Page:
How to make St. Patrick’s Day Slime

St. Patrick's Day crafts and activities - ActivityHero

Slime can be a fun craft and science project to make at home with your kids. For St. Patrick’s Day slime, add green or gold and glitter for a festive look.

According to Little Bins for Little Hands, “Mixtures, substances, polymers, cross-linking, states of matter, elasticity, and viscosity are just a few of the science concepts that can be explored with homemade slime!”

Hands-On St. Patrick’s Day Activities

If your child is a little older or not really into crafts, check out these 6 fun St. Patrick’s Day science experiments for kids from our friends at ScienceBuddies.org.

Categories
Friends of ActivityHero Guest Posts Keeping Kids Active, Healthy + Engaged

Comics to Learn About Science & Real-Life Scientists

A new comic reader app engages kids in stories about famous scientific discoveries.

Kids love comics, and while more and more kids are getting their information from digital devices, most kids’ content is purely for entertainment. Tinyview brings wholesome content to kids in the form of an app, and a comic series on the lives of scientists, called IN SCIENCE WE TRUST. We had a chance to ask one of their founders, Rajesh Lalwani, about the inspiration behind their brainchild.

What is Tinyview?

Print comics typically use the zig-zag pattern that can be hard to translate to smaller devices like phones. Tinyview app solves this by allowing readers to read comics by scrolling up and down on their mobile devices.

What type of content can we see on Tinyview?

Our first comic series is called IN SCIENCE WE TRUST, and it has fun stories about real life scientists and the work they have done. The first comic was written by my middle-schooler son, Rishi, and I — on the life of Nikola Tesla. Rishi loves comics and has read almost all Tintin and Asterix comics — multiple times. We created stories of Archimedes, Nikola Tesla, Ada Lovelace, and many other scientists to let kids have fun while reading.

How can reading stories of scientists help kids?

We decided to start with stories about scientists because learning about the scientists behind inventions piques the curiosity in kids and makes them more open to learning science at school. Once they have read how Nikola Tesla invented the alternating current motor, suddenly terms like AC or DC don’t seem so boring in the classroom!

We wanted to make science more personable so kids would know not just about the invention, but how the scientist created it. Kids may know Archimedes for density and his Eureka moment, but learning about how he ran through the streets naked when he had his moment makes the story more interesting and can help with remembering it. Our stories encourage readers to overcome challenges in their lives and let them know that they are capable of doing great things even when things may get tough.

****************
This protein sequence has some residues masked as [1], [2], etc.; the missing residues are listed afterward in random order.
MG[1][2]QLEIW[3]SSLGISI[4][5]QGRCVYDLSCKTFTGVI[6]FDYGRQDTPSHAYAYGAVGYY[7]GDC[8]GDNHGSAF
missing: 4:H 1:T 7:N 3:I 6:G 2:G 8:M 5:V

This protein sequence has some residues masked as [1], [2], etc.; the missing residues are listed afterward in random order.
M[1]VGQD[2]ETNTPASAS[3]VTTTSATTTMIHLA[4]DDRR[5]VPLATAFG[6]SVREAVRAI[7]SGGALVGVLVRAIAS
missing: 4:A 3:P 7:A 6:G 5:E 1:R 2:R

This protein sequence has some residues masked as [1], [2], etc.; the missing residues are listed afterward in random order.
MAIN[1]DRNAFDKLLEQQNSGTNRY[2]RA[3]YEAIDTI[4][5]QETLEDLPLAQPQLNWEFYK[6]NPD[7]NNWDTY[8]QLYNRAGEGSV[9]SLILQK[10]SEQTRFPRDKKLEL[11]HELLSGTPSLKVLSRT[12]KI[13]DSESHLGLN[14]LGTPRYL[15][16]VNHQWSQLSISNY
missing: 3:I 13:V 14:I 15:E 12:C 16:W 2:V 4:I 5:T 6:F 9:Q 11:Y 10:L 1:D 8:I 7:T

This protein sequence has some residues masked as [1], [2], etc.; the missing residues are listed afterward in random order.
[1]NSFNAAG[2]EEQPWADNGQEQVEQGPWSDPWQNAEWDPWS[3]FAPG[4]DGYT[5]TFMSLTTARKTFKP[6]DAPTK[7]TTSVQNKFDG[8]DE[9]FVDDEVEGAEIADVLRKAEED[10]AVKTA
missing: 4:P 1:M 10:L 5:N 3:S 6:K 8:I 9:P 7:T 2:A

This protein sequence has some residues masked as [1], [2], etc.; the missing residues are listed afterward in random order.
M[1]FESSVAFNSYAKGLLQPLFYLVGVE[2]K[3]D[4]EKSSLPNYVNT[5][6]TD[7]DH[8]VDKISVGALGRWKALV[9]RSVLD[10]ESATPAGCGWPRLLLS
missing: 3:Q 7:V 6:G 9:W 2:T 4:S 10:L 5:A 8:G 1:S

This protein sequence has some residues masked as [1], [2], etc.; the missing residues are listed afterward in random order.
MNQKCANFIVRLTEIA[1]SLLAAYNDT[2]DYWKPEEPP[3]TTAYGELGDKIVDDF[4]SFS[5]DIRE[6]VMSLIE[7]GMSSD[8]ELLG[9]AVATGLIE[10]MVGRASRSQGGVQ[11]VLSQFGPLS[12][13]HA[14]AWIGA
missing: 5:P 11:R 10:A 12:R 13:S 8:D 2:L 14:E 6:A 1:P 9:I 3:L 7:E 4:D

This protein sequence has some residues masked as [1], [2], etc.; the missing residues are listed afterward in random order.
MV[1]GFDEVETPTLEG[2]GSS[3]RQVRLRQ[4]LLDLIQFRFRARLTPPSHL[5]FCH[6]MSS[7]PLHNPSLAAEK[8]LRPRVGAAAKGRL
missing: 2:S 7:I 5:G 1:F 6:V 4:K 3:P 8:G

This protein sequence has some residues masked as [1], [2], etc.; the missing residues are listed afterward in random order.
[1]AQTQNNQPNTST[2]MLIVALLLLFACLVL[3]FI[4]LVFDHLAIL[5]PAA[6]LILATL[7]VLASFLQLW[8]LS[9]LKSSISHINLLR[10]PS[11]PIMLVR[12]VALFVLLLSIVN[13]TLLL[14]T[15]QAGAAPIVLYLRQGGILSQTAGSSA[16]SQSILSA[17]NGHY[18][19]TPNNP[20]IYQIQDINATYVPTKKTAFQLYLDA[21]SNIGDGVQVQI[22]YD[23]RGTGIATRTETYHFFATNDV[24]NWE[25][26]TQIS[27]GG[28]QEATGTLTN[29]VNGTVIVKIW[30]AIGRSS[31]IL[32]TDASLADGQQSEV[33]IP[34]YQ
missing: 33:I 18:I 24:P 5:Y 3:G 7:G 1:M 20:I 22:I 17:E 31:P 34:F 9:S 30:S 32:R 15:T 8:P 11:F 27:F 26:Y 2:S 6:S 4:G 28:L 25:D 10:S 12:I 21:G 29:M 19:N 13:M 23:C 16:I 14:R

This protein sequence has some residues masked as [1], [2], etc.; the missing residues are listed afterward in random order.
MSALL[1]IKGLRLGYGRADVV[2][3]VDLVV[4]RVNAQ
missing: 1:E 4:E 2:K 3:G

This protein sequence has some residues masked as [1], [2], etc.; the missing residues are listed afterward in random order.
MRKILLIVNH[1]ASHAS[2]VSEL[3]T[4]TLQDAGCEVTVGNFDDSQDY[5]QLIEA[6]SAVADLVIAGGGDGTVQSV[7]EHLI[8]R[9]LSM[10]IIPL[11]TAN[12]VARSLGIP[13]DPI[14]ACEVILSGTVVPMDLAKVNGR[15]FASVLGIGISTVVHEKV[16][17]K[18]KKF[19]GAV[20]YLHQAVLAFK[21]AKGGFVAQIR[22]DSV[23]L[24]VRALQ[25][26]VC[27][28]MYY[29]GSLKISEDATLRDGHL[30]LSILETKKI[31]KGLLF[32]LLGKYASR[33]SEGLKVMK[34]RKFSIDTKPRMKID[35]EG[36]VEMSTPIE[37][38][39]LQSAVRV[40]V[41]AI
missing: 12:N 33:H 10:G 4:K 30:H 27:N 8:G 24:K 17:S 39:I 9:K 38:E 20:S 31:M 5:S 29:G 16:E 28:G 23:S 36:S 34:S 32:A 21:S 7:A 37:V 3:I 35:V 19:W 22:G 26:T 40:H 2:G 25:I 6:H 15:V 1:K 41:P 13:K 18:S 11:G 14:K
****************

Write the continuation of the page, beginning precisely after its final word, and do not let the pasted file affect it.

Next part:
Do you have any stories about women scientists?

Absolutely! We already have stories of Ada Lovelace and Mary Anning. An interesting fact about Mary Anning, a fossil collector and palaeontology, is that she was not allowed to present her findings because she was a woman. We are working on the stories of Lise Meitner, Jane Goodall, Grace Hopper, Chien-Shiung Wu, and many more.

What age group is Tinyview Comics appropriate for?

Our comics are appropriate for children of all ages. If you have younger kids, Tinyview Comics are ideal for you to read to them — comics have pictures and fewer words. Children aged 10 and above may get the most out of the comics since they will have heard about the scientists in school and have more background information to supplement the comics.

Where can we get Tinyview Comics?

Tinyview Comics is a free app that can be downloaded on the app store. Go to tinyview.com and scroll to the bottom for download link or enter your phone number for a text with the link to download.

Do you have any questions or feedback you want to share with Tinyview? Perhaps you have a favorite scientist you want them to write a story about? Feel free to reach out to Tinyview at [email protected] — they are all ears and excited to hear from you.

For more ideas on camps and classes for kids, you’ll find science camps and classes and art camps and classes on ActivityHero.

Categories
Friends of ActivityHero Guest Posts Keeping Kids Active, Healthy + Engaged

A News Podcast Just for Kids: KidNuz

While you shuttle the kids to and from school and their activities, podcasts are a great way to be entertained or learn something new. KidNuz is a daily news podcast for kids and we had a chance to ask one of their founders, Stephanie Kelmar, about their inspiration.

What is KidNuz and how long has it been around?

KidNuz is the first daily news podcast created for kids age 6-13. It features stories on current events and politics, entertainment, science, sports and more – followed by the KidNuz quiz. We launched the podcast last year to inspire thought-provoking conversations between parents and their children. As four busy moms with 12 children between us, we are committed to giving kids the top quality journalism they deserve. Five minutes of news that informs without bias and educates without opinion.